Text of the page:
NCAA Football: Citrus Bowl-Notre Dame vs Louisiana State Matt Stamey-USA TODAY Sports

The running game was strong in ‘17 and ‘18 but took a dip in ‘19. In 2017, the combination of Wimbush and RB Josh Adams rushed for over 2,000 yards and 23 TD’S. The next season Dexter Williams and Book saw a drastic decrease with 16 TD’s and just over 1,100 combined yards. By 2019, the duo of Tony Jones and Book rushed for 1,400 yards and 10 TD’s.

Under Long, ND didn’t have a star wide receiver until the 2019 season. Chase Claypool’s senior season in South Bend saw him catch 66 balls for 1,037 yards and 13 TD’s. The tight end position, a staple of the ND offense under new OC Tom Rees, was fairly quiet under Long. Not until 2019 did an Irish TE enter the top-3 in receiving yards when Cole Kmet hauled in 515 yards and six scores that season.


By year three you would hope an OC’s scheme would be fully intact at any level, but especially at the high level of which ND plays. The game that probably stands out most to Tech fans would be the Irish 23-17 loss to the Georgia Bulldogs in 2019.

Against UGA, the Irish finished 4-of-13 on 3rd downs, and 1-of-3 on 4th downs. Ian Book threw two interceptions and the Irish committed 12 penalties for 85 yards. As UGA is apt to doing, the Irish run game averaged only 3.3 yards per carry.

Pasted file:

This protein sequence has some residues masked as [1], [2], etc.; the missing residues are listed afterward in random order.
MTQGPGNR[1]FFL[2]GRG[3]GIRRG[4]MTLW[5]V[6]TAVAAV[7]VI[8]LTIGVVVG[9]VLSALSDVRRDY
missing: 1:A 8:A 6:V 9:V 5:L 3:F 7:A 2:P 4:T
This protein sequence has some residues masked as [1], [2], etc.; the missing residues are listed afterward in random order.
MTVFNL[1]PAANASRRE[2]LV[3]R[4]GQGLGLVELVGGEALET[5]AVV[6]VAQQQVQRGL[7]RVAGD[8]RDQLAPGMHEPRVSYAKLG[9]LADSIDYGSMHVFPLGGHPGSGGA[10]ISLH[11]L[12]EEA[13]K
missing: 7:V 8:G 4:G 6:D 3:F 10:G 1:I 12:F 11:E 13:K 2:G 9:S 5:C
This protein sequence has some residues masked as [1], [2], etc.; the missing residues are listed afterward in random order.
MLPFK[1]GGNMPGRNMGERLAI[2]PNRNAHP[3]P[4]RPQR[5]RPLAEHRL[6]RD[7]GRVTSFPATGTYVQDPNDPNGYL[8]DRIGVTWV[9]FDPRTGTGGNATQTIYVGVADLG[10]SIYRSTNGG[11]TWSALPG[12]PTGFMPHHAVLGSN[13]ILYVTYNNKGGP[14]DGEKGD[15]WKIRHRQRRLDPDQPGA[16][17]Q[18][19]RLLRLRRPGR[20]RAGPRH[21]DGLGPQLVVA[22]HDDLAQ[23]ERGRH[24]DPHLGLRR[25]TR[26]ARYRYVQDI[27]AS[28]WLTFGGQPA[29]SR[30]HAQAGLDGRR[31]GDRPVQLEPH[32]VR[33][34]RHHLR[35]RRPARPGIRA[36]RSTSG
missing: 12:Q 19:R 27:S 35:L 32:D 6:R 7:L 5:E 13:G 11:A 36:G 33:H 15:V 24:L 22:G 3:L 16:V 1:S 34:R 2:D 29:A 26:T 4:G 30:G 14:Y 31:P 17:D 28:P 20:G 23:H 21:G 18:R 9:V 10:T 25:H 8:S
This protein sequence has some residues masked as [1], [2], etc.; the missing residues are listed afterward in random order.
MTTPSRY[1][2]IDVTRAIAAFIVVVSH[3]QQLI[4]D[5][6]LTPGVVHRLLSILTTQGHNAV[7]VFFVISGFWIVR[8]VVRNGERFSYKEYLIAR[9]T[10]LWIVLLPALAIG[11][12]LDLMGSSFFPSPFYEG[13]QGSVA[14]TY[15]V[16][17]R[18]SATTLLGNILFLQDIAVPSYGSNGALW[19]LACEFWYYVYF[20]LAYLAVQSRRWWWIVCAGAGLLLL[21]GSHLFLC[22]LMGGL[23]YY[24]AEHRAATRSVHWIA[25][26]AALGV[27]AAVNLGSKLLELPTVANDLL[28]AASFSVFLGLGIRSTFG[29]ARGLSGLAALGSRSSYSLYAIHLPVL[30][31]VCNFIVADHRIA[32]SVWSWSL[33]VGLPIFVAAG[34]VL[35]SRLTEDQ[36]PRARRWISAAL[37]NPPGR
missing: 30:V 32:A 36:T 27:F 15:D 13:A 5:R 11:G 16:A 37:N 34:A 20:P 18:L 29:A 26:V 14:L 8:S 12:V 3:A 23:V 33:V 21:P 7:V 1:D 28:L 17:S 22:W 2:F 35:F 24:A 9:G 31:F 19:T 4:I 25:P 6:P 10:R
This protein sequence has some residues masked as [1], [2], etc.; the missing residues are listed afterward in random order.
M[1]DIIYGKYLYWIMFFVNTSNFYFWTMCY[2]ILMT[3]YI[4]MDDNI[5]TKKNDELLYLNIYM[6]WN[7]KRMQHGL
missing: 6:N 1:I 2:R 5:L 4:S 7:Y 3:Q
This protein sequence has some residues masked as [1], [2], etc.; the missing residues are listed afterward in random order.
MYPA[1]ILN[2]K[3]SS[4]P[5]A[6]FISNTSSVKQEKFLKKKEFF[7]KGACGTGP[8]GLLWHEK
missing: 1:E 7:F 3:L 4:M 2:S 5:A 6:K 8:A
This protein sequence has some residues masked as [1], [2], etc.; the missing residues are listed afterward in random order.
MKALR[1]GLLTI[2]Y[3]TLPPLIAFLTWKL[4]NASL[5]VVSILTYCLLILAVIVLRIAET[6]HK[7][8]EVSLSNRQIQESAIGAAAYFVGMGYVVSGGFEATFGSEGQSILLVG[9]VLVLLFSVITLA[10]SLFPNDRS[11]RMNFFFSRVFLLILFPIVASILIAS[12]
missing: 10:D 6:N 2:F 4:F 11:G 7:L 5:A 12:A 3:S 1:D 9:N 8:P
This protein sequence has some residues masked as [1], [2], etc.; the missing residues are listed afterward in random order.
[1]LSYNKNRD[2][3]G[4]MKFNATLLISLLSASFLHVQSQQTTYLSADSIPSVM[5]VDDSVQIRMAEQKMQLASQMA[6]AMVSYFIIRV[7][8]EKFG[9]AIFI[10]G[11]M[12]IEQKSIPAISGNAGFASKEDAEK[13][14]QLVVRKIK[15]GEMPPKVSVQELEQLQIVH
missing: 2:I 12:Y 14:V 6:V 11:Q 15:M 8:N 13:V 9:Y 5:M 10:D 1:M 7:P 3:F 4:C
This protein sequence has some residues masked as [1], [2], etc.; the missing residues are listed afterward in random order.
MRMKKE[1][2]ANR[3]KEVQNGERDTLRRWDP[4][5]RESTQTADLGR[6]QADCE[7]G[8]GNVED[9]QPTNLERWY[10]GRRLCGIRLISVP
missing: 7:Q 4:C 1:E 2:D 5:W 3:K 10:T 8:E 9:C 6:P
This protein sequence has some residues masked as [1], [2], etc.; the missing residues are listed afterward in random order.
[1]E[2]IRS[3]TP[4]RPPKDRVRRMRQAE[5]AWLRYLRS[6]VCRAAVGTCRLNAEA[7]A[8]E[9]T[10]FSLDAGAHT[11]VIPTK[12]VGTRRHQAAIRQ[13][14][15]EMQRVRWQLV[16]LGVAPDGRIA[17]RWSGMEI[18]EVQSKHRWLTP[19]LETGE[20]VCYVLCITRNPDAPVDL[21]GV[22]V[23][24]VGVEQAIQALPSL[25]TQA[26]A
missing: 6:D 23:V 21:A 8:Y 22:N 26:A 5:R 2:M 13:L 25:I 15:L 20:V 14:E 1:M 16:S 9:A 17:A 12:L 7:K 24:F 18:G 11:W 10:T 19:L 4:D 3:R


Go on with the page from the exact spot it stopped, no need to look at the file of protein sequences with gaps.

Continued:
Book finished with 5.9 yards per pass attempt and two TD’s with his two INT’s. His top two receivers on the day were Claypool and Kmet. Claypool caught six balls for 66 yards and a score, while Kmet caught nine passes for 108 yards and a score of his own.

5 man protection vs. UGA on 3rd and long

The Dawgs defense had zero sacks or QB hurries, and only three tackles for loss. Collins and the Jackets would salivate for those numbers down in Atlanta.

Above- Want to slow down an aggressive pass rush on 3rd and long? ND runs the Texas route like it’s a screen. The WR’s are out in space blocking for the RB almost right away.

Above- That warm familiar feeling of a bad snap on a make-or-break 4th down play. I once heard Tim Kight say something like: people would rather do what’s comfortable and lose than do what’s uncomfortable and win. At this point the GT offense is comfortable in blown opportunities on ‘money down’ situations.

Above- I think this was supposed to be a QB sneak version of a Tebow jump pass and the UGA defender was ready for it. So Book improvises and Kmet catches the TD. NFL caliber QB and TE duos can do these things. I hope GT’s recruiting picks up in a hurry.